Meet the Drexel sophomore who's programming Tetris on the Cira Centre - Technical.ly Philly

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Apr. 3, 2014 2:28 pm

Meet the Drexel sophomore who’s programming Tetris on the Cira Centre

Colan Biemer, a Chicago native who didn't know how to code until he came to Drexel, first started working with Drexel's Dr. Frank Lee after he saw him talk at a Drexel event. Biemer asked Lee if there were any projects he could work on, and Lee liked that initiative.

Colan Biemer inside Drexel's ExCITe Center, one of two places that he does game development work. The other place? His bedroom.

Colan Biemer was yawning.

It was 10 a.m. and last night, he stayed up late playing the biggest video game in the world.

Biemer, 21, is the developer who’s programming Tetris for the Cira Centre. He’s a Drexel sophomore who works with Dr. Frank Lee, the game design mastermind behind Tetris. More than 100 people will get to play the game on the 437-foot-tall skyscraper at this Saturday’s Philly Tech Week Kickoff, but Biemer gave it a test run Tuesday night. It was the first time he saw his work on the big screen.

What was it like?

“It was awesome,” he said.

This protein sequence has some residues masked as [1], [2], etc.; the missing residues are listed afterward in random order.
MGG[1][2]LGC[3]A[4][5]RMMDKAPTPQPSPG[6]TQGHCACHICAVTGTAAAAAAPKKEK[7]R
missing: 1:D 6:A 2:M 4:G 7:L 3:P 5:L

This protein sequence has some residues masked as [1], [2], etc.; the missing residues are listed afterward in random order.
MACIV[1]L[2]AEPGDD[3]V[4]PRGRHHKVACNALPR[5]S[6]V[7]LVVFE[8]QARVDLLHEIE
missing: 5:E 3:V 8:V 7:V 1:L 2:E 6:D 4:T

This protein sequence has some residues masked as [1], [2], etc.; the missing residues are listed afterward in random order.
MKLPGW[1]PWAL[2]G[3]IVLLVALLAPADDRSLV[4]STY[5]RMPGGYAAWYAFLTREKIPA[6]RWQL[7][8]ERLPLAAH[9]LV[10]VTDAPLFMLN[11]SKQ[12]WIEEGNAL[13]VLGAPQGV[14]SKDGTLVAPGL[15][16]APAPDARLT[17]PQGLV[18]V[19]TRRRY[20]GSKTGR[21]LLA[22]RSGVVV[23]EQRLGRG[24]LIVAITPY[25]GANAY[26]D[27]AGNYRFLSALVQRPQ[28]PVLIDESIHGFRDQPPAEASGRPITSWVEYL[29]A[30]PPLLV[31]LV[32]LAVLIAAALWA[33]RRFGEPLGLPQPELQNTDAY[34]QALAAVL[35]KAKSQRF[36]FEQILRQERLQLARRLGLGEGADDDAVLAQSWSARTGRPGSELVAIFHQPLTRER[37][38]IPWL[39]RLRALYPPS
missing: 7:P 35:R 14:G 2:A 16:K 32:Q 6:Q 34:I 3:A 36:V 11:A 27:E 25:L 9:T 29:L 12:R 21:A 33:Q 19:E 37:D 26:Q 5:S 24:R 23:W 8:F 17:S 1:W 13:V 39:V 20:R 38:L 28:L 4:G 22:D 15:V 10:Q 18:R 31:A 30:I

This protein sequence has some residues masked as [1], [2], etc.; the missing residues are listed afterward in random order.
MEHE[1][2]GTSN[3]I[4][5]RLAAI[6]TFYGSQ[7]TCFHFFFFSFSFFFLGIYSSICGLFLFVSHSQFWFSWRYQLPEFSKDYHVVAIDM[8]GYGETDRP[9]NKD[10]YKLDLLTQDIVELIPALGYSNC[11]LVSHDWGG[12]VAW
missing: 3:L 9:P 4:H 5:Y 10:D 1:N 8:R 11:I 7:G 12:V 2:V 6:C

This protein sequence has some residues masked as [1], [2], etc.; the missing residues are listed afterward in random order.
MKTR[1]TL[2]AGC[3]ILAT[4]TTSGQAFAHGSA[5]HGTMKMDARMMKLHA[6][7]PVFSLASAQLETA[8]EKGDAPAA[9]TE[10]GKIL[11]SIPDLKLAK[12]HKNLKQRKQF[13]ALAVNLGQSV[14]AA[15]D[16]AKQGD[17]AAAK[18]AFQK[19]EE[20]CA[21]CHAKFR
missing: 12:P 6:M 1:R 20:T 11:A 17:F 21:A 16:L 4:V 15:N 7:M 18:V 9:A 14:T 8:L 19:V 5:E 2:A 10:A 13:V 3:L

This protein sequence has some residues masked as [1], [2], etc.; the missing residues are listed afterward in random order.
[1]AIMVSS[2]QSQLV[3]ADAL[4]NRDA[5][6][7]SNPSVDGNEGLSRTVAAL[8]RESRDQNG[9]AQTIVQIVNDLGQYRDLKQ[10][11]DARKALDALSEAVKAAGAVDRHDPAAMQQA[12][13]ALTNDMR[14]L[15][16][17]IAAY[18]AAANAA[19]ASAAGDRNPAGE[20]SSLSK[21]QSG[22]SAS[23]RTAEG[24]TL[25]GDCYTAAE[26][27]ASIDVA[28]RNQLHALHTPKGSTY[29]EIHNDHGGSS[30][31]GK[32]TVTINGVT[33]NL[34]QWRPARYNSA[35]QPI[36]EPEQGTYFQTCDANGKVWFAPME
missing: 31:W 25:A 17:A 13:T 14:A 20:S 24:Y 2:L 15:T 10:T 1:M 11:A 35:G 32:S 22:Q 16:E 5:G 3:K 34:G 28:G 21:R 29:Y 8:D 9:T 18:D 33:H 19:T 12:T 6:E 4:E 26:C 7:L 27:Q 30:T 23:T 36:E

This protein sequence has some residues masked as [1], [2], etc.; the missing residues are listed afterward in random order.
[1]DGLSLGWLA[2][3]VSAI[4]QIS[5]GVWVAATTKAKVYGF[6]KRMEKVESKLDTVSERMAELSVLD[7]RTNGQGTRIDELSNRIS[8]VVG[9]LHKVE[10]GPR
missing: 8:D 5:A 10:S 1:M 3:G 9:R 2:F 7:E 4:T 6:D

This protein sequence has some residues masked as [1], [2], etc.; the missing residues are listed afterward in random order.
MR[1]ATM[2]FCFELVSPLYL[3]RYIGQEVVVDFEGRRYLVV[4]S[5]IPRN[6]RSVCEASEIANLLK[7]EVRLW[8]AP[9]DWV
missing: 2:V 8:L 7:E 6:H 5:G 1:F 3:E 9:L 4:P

Biemer, a Chicago native who didn’t know how to code until he came to Drexel, first started working with Lee after he saw him talk at a Drexel event. Biemer asked Lee if there were any projects he could work on, and Lee liked that initiative.

Lee, who cofounded Drexel’s game design program, said he’s especially open to students who volunteer their time to work on his projects.

Impressed with Biemer’s work on an iOS game project, Lee asked Biemer to work on Tetris. And that’s how he ended up programming the biggest video game in the world.

The whole project took about a month and a half. Biemer had never worked on anything even close to this size before, and yeah, he was “incredibly” intimidated.

“It was a big jump to go from writing 100 to 200 lines of code to one thousand,” he said.

He used the codebase from last year’s Pong on the Cira Centre, written by Drexel student Marc Barrowclift, and revamped it to work for Tetris. The code was written in programming language Python.

The biggest challenge with coding the game, Biemer said, is latency, or lag. The game was experiencing packet loss, which means that when a player, say, pressed the button to go left, it wouldn’t register on the screen. He worked on fixing that bug Monday night during the test run.

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The Tetris tech team is lean: it’s Biemer, Lee and Drexel systems administrator Gaylord Holder, who set up and maintains the server at the Cira Centre that supports the game. (Holder also worked on Pong last year.)

Biemer never played Tetris on a Gameboy, but his favorite game is old school, too: Soulcalibur for Dreamcast.

“It’s what made me like games,” he said.

Read about the technology behind last year’s Pong on the Cira Centre on FastCoLabs.

Companies: Drexel University
People: Frank Lee
Projects: Philly Tech Week
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